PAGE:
Church Park (4) was laid out in the 1850s and is gradually being extended to form a more open formal Baroque-style garden.

[Aerial photo of Mustasaari Island with landmarks near Church Hill outlined and numbered] … Suomenlinna
 
Erected by UNESCO World Heritage Convention.
 
Marker series. This marker is included in the United Nations Educational, Scientific and Cultural Organization marker series.
 
Location. 60° 8.867′ N, 24° 59.226′ E. Marker is in Suomenlinna, Uusimaa Region, in Helsinki. Marker is
The Suomenlinna Church image. Click for full size.
By Richard E. Miller, May 31, 2012
3. The Suomenlinna Church
on Church Park Visitors Trail just east of Helsinki Ferry Landing. Touch for map. Marker is in this post office area: Suomenlinna, Uusimaa Region 09 7097665, Finland.
 
Other nearby markers. At least 1 other marker is within 3 kilometers of this marker, measured as the crow flies. The Senate Square (approx. 3.1 kilometers away).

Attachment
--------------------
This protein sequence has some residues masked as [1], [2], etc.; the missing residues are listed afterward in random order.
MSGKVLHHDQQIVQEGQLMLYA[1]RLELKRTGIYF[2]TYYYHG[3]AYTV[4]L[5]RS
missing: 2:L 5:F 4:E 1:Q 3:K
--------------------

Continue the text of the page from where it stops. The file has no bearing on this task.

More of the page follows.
Also see . . .
1. Fortress of Suomenlinna World Heritage Site. (Submitted on July 24, 2012, by Richard E. Miller of Oxon Hill, Maryland.)
2. Suomenlinna. (Submitted on July 24, 2012, by Richard E. Miller of Oxon Hill, Maryland.)
 
Additional keywords. "Castle Church of Finland"; UNESCO World Heritage Site No.583; Suomenlinna-Sveaborg: the 'Fortress of Finland' [Suomenlinna] and the 'Fortress of Sweden' [Sveaborg];'Viapori' [the Finnish name used during Russian sovereignty]; Russian Admiral Augustin Ehrensvärd.
 
Categories. Churches, Etc.Forts, CastlesNotable PlacesWaterways & Vessels
 
Suomenlinna Church - its entrance adorned with antique ordnance from the island's old fortifications image. Click for full size.
By Richard E. Miller, May 31, 2012
4. Suomenlinna Church - its entrance adorned with antique ordnance from the island's old fortifications
<i>Kirkkopuisto</i> - the Russian garrison celebrating their church's centennial. image. Click for full size.
By Helsinki City Museum, 1908
5. Kirkkopuisto - the Russian garrison celebrating their church's centennial.
The Byzantine-style "onion" domes would disappear in 1928 after a new, Finnish garrison took charge; and the building was transformed into a Lutheran facility.